Iraq's Grand Ayatollah Ali al-Sistani is a most remarkable man.
Consider these attributes: a Muslim theologian who promotes democracy, an Iraqi Shia leader who supports national reconciliation, an international Shia luminary who believes Sunnis and Shias and Christians -- and human beings in general -- have reasons to cooperate and accommodate. In a just world, he would win a Nobel Peace Prize.
British Maj. Gen. Andrew Graham said of Sistani in 2004: "The pro-democracy moderate Muslim cleric doesn't have to be found. That's Sistani. Fortunately, he is the most influential religious leader in Iraq."
Sistani's influence extends beyond Iraq, into Shia communities throughout the world, including Iran and Lebanon.
However, these inspiring attributes are the very reason the so-called "Soldiers of Heaven" militia targeted Grand Ayatollah Sistani for either kidnapping or assassination this past weekend.
News reports describe the Soldiers of Heaven as a "messianic Shia cult" intent on murdering Shia pilgrims visiting shrines in the Iraqi city of Najaf. The Shia pilgrims were commemorating Ashoura, the murder of the Prophet Muhammad's grandson, Imam Hussein, after the Battle of Karbala in A.D. 680. That murder fixed the schism between the Sunni and the Shia. Najaf (which isn't far from the modern city of Karbala) is also Sistani's home.
I'll get to the Battle of Najaf 2007 in a moment, but first consider who benefits from the mass murder of Shia pilgrims and senior Shia clerisy who support reconciliation and national unity. Here's the answer: the Islamo-fascist killers who fear the emergence of a democratic alternative to tyranny and terror in the Middle East.
Sistani offers a modernizing Shia alternative to Iran's radical leaders. That's why targeting Sistani immediately suggests a touch or two of Iranian involvement, at least in terms of funds and operational advice.
Radical Shia groups in Iraq benefit from such a horror. Iraqi Prime Minister Nouri al-Maliki's government has launched a new series of raids on Moktada Sadr's Shiite Mahdi Militia. That's put the Sadrists in a bind. Sadrist propagandists assert that the Shia radical militias protect Shias the government cannot defend. Savagery in Najaf plays into the propagandists' hands -- even though the nominal leader of the Soldiers of Heaven also called himself "the mahdi."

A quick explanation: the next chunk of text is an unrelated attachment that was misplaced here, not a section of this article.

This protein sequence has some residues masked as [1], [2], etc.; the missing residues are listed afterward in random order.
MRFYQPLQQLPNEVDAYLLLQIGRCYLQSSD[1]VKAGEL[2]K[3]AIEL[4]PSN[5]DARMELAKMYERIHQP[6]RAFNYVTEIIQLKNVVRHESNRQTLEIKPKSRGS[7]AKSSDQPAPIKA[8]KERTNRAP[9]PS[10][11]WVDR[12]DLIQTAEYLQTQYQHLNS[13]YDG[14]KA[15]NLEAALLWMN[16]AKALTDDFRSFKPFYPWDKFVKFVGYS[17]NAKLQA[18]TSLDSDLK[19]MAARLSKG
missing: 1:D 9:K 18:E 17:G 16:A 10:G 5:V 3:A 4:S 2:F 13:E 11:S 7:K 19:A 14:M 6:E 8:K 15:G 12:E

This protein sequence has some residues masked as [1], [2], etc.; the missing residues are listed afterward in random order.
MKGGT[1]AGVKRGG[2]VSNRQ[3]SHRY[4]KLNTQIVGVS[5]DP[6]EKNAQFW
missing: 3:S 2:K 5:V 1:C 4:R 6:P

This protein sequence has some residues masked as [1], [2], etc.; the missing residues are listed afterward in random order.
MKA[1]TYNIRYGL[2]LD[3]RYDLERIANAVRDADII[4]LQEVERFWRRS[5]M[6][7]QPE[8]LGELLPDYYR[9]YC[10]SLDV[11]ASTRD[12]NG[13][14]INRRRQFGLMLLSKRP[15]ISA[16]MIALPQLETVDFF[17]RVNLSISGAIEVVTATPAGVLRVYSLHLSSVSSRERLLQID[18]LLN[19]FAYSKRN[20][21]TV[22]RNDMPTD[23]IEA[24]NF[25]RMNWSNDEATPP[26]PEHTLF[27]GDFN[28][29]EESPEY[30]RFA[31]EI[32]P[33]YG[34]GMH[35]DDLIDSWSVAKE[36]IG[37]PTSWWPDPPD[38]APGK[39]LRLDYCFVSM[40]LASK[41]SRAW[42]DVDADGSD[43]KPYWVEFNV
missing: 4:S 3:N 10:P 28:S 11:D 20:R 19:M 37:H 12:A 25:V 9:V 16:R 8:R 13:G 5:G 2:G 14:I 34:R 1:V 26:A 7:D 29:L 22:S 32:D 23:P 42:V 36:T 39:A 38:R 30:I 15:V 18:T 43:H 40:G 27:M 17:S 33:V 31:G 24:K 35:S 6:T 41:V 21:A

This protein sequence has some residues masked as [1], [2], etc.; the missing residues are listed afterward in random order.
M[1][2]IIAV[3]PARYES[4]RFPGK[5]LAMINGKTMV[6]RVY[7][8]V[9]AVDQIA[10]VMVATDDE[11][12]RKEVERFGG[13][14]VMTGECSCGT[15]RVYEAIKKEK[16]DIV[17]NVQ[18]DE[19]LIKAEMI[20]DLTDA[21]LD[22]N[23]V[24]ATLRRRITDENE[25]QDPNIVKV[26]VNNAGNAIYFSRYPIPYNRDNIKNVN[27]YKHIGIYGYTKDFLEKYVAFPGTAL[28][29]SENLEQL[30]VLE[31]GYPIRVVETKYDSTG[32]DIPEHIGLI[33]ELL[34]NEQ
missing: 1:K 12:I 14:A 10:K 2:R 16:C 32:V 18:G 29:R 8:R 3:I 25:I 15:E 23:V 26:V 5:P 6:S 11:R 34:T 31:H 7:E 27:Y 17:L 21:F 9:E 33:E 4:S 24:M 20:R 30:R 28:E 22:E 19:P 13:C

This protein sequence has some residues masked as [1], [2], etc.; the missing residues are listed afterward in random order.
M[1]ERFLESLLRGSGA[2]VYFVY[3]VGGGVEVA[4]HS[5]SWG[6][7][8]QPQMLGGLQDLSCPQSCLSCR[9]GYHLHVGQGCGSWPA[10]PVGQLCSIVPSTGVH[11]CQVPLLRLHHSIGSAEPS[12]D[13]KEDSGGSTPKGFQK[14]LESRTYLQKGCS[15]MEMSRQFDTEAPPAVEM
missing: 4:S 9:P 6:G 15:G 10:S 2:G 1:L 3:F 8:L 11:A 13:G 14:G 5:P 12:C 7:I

Saddamist and Sunni rejectionists also benefit from murder and chaos. We know from documents captured in February 2004 that al-Qaida saw a Sunni-Shia war as its only path to victory in Iraq. Saddam's supporters gambled that they could murder their way back into power by killing Iraqis and inciting ethnic as well as religious conflict. Saddam's holdouts have been trying to stage an "Iraqi Tet" since 2004, achieving a media-driven psychological victory that will force the United States to abandon Iraqi democrats.
Do these disparate, philosophically antithetical rejectionist groups cooperate? Coalition intelligence analysts suspect they do -- at least at the wink-and-nod level. Iraqi democrats and clerics like Sistani are their common enemy -- a modernity and moderation that seeds their defeat. Shia clerics in Najaf told The New York Times that at least one Soldier of Heaven Shiite leader allied himself with Saddam Hussein in 1993. That's one open-source indication of cross-fertilization.
So last weekend the Soldiers of Heaven -- allegedly a Shia faction, but certainly a rejectionist organization -- gathered at least 600 fighters (and possibly more) outside of Najaf on a farm owned by a supporter of Saddam's regime.
But the Iraqi government struck first.
Press reports have emphasized the Iraqi government's and Iraqi Army's inadequacies. An Iraqi Army battalion dispatched to the Soldiers of Heaven camp encountered fierce resistance. It pulled back and requested air strikes and U.S. military support. The firefight raged for 24 hours. The Iraqi Ministry of Defense reported 263 militants killed and over 300 captured.
Striking first indicates improved intelligence. Iraqi forces striking first demonstrates improved Iraqi military capabilities. U.S. and coalition air and ground "back up" is an operational version of "strategic overwatch," which was the goal coalition forces set for themselves in 2004.
Mass murder in Najaf was thwarted. The rejectionist forces were destroyed. American defeatists and Middle Eastern fascists should take note.
In a column dated Nov. 28, "Iraq's War of Perception: 'Who Is Jamil Hussein?'", I wrote that I doubted an Associated Press source for a story originating in Baghdad existed. The AP answered the questions raised on the two Websites my column quoted. I congratulate the AP's Baghdad bureau for standing by its sources and am delighted to issue a correction.